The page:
June 14 – The Los Angeles, California radio station KROQ-FM airs the 11th Annual of the Weenie Roast show with AFI, The Ataris, Blur, Chevelle, Deftones, Finch, Foo Fighters, Godsmack, Good Charlotte, Hot Hot Heat, Interpol, Jane’s Addiction, Less Than Jake, Liam Lynch, Staind, Sum 41, Thrice, The Transplants, The Used, The White Stripes, and Pete Yorn. Alice Cooper begins production of his 26th album. It is a departure from the heavy metal sound of previous albums and is more influenced by his albums of the 1970s.
June 22 – Beyoncé releases her No.1 debut solo album “Dangerously in Love”, which would earn her 5 Grammys in a single night. It also spawned two No.1 singles in the US and has sold 11 million copies to date. Nick Oshiro replaces Ken Jay in Static-X.
June 27 – 29 – Glastonbury Festival, U.K., headline acts included David Gray, R.E.M., Primal Scream, Morcheeba, The Flaming Lips, Radiohead, Super Furry Animals, Lamb, Macy Gray, Feeder, Manic Street Preachers, Moby, and Doves. The weather is mostly dry and the festival deemed a success from both a security and entertainment viewpoint by Michael Eavis.

July – A-Teens and many others perform at the Stockholm Pride festival.
July 2 – Delta Goodrem is diagnosed with Hodgkin’s Disease.
July 5 – Lollapalooza returns after a six-year absence from the music festival circuit. Jane’s Addiction, Audioslave, Incubus and Queens of the Stone Age are among the featured acts.
July 11 – Judas Priest announces that Rob Halford has rejoined the band, with a reunion tour to follow in 2004.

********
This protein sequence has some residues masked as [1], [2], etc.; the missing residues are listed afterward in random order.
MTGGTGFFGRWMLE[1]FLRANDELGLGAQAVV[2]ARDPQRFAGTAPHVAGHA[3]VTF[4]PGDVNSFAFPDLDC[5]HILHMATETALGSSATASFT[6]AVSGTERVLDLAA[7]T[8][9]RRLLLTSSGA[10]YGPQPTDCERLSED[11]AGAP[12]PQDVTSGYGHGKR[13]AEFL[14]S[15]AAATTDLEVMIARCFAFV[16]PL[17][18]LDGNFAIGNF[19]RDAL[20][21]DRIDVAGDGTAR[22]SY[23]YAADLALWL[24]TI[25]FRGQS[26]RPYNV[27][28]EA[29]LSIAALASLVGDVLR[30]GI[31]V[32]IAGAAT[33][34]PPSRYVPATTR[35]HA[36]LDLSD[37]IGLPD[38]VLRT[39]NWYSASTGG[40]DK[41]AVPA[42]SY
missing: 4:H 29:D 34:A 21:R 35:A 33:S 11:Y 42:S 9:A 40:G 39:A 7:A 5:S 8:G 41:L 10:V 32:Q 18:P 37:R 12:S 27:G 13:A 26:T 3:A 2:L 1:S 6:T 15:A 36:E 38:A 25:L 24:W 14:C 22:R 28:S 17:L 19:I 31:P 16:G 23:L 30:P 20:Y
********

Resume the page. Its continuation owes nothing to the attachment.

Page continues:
July 20 – a tragic auto accident in Oregon kills three of the four members of The Exploding Hearts, ending the band after just one album.
July 30 – The Rolling Stones, AC/DC, Rush, The Guess Who, and others headline a benefit concert in Toronto, Ontario, Canada, to prove that the city is safe from SARS. With 450 000 spectators, it is the largest concert in Canadian history.

August 19 – Jessica Simpson releases her third studio album In This Skin. The album would later go triple platinum in the U.S. and would produce the hit single “With You”.
August 28 – Madonna sparks media controversy by kissing popstars Britney Spears and Christina Aguilera at the 2003 MTV Video Music Awards. The situation even ignited a quick war of words between Britney Spears and Christina Aguilera over the kiss.

September 15 – Billy Corgan announces that Zwan has broken up.
September 16 – Ryan Malcolm wins the first season of Canadian Idol.
September 22 – Max Cavalera & Gloria Cavalera fire Marcello D. Rapp causing Roy Mayorga & Mike Doling to leave the band Soulfly in protest.
September 23 – Limp Bizkit release Results May Vary their first album in 3 years and their 4th album overall.